What was happening was that Chuck (Mikell) and the other switcher (Earl, I think) thought it would be funny to take audio control and screw around with the volume. I was brand new, and it was all I could do to keep up with the script, so I never thought to look at the on-air light. I think Chuck got a few days off, and the mysterious complaints from the news director stopped.
Chuck was a lot less curt towards me after that, and we became good friends after I went to a reggae show downtown one night. I think I went either by myself, or maybe with Kyle Meadows… but at any rate I was practically the only white person in the place. Chuck was there, and found it hilarious ( “Oh, SHIT… skinny white sound guy diggin’ de reggae…”) he nicknamed me “Rasta” from then on.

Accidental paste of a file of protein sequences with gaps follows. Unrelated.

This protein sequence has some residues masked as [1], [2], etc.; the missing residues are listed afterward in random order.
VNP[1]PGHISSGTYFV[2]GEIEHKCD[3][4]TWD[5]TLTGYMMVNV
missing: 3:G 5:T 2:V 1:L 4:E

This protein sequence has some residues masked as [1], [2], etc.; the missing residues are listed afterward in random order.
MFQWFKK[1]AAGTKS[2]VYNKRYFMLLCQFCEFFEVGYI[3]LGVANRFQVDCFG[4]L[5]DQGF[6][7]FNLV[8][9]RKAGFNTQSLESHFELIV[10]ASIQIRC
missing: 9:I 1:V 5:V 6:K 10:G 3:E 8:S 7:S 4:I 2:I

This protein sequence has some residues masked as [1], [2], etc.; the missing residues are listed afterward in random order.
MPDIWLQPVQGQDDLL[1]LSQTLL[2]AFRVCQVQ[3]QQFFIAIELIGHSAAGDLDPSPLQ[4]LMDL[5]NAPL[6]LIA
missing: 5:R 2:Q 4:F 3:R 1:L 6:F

Sadly, Big Chuck Mikell died of a heart attack when he was only 49.
Here’s a trailer for a feature that I worked on last spring. I just filled in as a relief mixer on the second unit, but still, it’s a feature… in theaters now. It was a last-minute call… their main mixer woke up one morning with carpal tunnel so bad that he couldn’t move his arm! But after a night off, he was back to work. They called me for another scene, but I was scheduled for something else, unfortunately.
The location for the party scene- a house near Franklin TN
The Party Scene
Here’s a recent project that I worked on for Seftel/Smartypants Pictures. This was a one-day shoot with two crews, and included footage for two web spots. Location sound was provided by myself and Atlanta mixer Jay Ticer.